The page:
• Individual Author: Hartig, Seth
    Reference Type: Conference Paper
    Year: 2019

    This presentation was given at the 57th National Association for Welfare Research and Statistics (NAWRS) Workshop in 2019. The presentation provides an overview of the perils of food assistance and other social services benefits cliffs, as well as the results of a study on the effects of minimum wage and inflation on benefit limits. Discrepencies between market rates and subsidies for food, child care, and other needs can cause families to face severe financial circumstances when they reach sharp benefit limits.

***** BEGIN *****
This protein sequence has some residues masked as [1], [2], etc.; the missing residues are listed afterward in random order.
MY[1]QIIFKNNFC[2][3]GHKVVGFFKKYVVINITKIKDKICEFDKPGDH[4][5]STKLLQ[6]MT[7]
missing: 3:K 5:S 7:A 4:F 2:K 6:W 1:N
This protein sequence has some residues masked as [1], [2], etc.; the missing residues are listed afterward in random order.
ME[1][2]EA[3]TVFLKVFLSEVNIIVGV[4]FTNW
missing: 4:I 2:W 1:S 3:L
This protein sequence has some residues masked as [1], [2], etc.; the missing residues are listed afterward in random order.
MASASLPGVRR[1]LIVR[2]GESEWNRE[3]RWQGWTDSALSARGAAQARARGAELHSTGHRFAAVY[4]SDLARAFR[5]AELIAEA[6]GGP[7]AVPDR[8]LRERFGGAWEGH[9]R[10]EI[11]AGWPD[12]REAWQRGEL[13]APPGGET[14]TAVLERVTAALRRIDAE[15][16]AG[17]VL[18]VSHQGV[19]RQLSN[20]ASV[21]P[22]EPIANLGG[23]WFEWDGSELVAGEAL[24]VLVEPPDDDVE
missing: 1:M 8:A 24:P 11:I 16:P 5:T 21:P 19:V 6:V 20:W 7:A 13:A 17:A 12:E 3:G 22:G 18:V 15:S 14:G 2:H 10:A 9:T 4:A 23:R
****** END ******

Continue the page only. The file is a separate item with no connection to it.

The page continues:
This presentation was given at the 57th National Association for Welfare Research and Statistics (NAWRS) Workshop in 2019. The presentation provides an overview of the perils of food assistance and other social services benefits cliffs, as well as the results of a study on the effects of minimum wage and inflation on benefit limits. Discrepencies between market rates and subsidies for food, child care, and other needs can cause families to face severe financial circumstances when they reach sharp benefit limits.

  • Individual Author: Adams, Gina; Spaulding, Shayne
    Reference Type: White Papers
    Year: 2018